Press Release: IMF Approves Three-Year Loan for Mali Under the ESAF
April 10, 1996
The International Monetary Fund (IMF) today approved a new three-year loan for Mali under the enhanced structural adjustment facility (ESAF)1 equivalent to SDR 62.01 million (about $91 million) to support the Government's 1996-98 economic reform program. The first annual loan in an amount equivalent to SDR 20.67 million (about $30 million) will be disbursed in two equal semiannual installments, the first of which will be available on April 30, 1996.
Mali successfully implemented its economic reform programs supported by a three-year ESAF loan which expired at the end of March 1996. Especially after the devaluation of the CFA franc in January 1994, important strides were made in reducing financial imbalances, containing inflation, improving the competitiveness of the economy, and lessening distortions, thus revitalizing the private sector and boosting economic growth prospects. Under the 1995 program, economic developments were particularly encouraging: real GDP growth is estimated to have been about 6 percent, and average consumer price inflation was reduced from 24.8 percent in 1994 to 12.4 percent. Notwithstanding the important headway that has been made, the economic and financial situation of Mali remains fragile and vulnerable to exogenous shocks, while poverty remains widespread.
Medium-Term Strategy for 1996-98 and the 1996 Program
Building on the progress achieved so far, Mali's economic program for 1996-98, supported by the ESAF loans, focuses on the following three key areas: (a) preserving the competitiveness gains achieved; (b) ensuring a sound basis for sustained economic growth through further improvements in resource allocation and a more conducive environment for private sector activity; and (c) taking well-targeted actions to make inroads against poverty. The basic medium-term macroeconomic objectives are (i) to achieve an average annual economic growth rate of about 4-5 percent; (ii) to reduce inflation to less than 5 percent in 1996 and to 2-3 percent beginning in 1997; and (iii) to lower the external current account deficit, excluding official transfers, to about 10.5 percent of GDP by 1998.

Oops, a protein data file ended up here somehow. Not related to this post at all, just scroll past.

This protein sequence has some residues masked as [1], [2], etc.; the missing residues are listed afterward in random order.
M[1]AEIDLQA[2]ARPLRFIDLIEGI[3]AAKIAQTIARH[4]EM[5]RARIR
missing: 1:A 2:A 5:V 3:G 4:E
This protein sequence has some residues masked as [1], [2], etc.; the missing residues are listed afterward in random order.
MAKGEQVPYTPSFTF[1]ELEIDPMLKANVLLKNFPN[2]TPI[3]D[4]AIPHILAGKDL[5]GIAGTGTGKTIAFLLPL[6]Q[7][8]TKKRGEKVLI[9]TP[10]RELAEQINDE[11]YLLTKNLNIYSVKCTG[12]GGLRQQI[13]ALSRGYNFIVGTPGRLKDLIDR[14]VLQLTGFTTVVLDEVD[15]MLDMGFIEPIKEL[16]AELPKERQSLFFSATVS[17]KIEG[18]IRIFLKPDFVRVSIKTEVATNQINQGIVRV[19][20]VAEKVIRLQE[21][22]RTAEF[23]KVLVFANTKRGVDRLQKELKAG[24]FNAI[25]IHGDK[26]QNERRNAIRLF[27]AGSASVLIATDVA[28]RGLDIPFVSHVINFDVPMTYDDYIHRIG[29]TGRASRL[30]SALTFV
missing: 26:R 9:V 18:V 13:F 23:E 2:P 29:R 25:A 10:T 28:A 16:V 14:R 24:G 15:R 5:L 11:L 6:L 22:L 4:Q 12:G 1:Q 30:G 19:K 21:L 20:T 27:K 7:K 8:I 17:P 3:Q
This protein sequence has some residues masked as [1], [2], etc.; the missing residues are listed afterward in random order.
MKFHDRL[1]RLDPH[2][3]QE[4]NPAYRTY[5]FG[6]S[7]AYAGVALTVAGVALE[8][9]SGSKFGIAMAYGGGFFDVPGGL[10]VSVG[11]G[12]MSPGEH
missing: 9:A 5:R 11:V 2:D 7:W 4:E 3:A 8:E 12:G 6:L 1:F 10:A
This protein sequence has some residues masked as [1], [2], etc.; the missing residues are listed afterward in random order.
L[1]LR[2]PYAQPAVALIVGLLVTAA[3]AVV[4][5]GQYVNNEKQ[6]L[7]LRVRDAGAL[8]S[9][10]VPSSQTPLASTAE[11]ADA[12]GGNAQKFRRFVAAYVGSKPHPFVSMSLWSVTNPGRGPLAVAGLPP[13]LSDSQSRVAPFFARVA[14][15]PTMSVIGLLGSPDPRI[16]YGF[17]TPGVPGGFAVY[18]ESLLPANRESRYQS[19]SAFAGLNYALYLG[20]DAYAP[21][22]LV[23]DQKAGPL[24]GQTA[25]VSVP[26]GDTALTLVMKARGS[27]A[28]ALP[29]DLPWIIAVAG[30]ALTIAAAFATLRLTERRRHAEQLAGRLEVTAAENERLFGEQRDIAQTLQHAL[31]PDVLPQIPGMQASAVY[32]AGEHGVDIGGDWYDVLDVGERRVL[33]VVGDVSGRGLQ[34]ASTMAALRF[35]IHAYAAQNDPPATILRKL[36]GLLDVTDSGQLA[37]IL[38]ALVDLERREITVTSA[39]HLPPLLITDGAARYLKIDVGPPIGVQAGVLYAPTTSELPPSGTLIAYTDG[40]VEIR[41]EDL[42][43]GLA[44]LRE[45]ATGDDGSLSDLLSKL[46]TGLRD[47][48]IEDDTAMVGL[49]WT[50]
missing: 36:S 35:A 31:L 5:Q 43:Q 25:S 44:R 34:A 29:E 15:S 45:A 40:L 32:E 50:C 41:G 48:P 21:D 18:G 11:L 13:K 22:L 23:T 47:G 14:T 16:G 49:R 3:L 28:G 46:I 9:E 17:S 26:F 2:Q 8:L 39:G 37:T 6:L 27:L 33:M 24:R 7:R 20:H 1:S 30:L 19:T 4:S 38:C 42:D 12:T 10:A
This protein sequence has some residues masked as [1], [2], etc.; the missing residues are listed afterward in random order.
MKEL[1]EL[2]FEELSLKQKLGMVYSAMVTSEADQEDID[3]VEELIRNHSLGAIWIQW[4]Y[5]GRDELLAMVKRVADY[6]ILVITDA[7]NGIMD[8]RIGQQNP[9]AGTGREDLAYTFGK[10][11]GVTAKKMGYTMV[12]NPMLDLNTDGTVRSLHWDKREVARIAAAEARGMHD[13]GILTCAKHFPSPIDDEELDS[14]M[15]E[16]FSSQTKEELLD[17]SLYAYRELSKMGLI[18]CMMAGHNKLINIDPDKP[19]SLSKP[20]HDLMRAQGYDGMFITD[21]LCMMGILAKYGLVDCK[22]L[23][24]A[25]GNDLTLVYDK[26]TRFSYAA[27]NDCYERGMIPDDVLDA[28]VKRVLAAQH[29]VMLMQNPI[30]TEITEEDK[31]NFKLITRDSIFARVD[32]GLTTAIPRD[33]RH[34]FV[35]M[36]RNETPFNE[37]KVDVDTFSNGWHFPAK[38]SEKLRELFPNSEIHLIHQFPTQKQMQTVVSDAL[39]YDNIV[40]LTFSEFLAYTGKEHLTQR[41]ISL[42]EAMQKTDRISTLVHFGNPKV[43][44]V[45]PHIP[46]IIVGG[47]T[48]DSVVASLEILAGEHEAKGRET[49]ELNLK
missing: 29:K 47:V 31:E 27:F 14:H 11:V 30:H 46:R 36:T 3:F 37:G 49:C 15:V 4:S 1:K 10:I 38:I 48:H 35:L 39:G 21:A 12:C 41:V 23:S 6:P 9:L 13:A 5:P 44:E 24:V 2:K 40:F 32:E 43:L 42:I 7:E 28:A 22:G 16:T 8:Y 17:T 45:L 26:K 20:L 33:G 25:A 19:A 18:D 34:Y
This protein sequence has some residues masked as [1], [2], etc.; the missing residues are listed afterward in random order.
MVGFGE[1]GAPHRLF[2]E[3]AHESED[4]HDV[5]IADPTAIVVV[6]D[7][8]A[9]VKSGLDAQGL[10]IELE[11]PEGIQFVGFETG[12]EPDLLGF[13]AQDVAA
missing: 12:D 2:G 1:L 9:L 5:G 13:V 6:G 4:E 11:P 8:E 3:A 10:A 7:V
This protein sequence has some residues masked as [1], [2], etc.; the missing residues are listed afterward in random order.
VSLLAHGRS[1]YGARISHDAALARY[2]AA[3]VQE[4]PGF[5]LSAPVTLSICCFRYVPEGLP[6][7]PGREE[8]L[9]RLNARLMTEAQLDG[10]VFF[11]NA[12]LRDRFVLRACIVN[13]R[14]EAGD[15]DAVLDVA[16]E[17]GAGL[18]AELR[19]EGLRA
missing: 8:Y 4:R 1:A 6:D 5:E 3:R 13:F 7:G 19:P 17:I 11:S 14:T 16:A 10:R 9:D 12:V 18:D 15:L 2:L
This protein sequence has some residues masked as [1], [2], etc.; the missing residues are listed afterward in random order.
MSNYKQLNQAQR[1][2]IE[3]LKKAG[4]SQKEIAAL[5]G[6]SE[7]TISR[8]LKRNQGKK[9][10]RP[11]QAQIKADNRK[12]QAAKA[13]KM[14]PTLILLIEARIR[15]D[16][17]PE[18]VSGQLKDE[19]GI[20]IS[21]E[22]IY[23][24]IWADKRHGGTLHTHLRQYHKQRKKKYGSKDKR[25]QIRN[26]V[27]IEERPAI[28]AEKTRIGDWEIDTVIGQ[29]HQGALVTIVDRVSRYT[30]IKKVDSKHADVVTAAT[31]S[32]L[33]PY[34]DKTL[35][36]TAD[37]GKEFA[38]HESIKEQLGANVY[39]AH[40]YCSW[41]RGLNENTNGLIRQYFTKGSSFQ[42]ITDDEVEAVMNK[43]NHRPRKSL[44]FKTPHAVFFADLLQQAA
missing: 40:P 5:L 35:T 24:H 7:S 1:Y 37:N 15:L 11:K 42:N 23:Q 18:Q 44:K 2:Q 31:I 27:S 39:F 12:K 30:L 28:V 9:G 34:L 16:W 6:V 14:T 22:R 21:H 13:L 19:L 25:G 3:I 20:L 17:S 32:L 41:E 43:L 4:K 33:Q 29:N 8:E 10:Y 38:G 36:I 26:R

Within this medium-term strategy, the program for 1996, to be supported by the first annual ESAF loan, aims at a real GDP growth rate of 4 percent; limiting average inflation to 4-5 percent; and reducing the external current account deficit, excluding official transfers, to about 13 percent of GDP. To achieve these objectives, the authorities will reduce the overall fiscal deficit (on a commitment basis and excluding grants) to 10.1 percent of GDP in 1996, from 10.5 percent of GDP in 1995 and 13.7 percent of GDP in 1994, through measures designed to increase government revenue by about 13 percent in 1996, to the equivalent of 14 percent of GDP, and by cutting the ratio of total expenditure to GDP by 1 percent. On the revenue side, a large taxpayer unit will be created to improve tax collections from the largest enterprises; the fiscal identification system will be improved; tax audits will be increased and better targeted; and tax administration will be computerized. On the spending side, nonpriority expenditure is to be contained, while proper provisions are to be made for social services and the investment program. Monetary and credit policy will continue to be prudent, consistent with the regional balance of payments objective. To provide for adequate credit to the private sector, government indebtedness to the banking system will not be increased; at the same time, the Malian authorities will work, in collaboration with their West African Economic and Monetary Union (WAEMU) partners, towards the establishment of a true open-market monetary policy and ensure that interest rates are determined by market forces.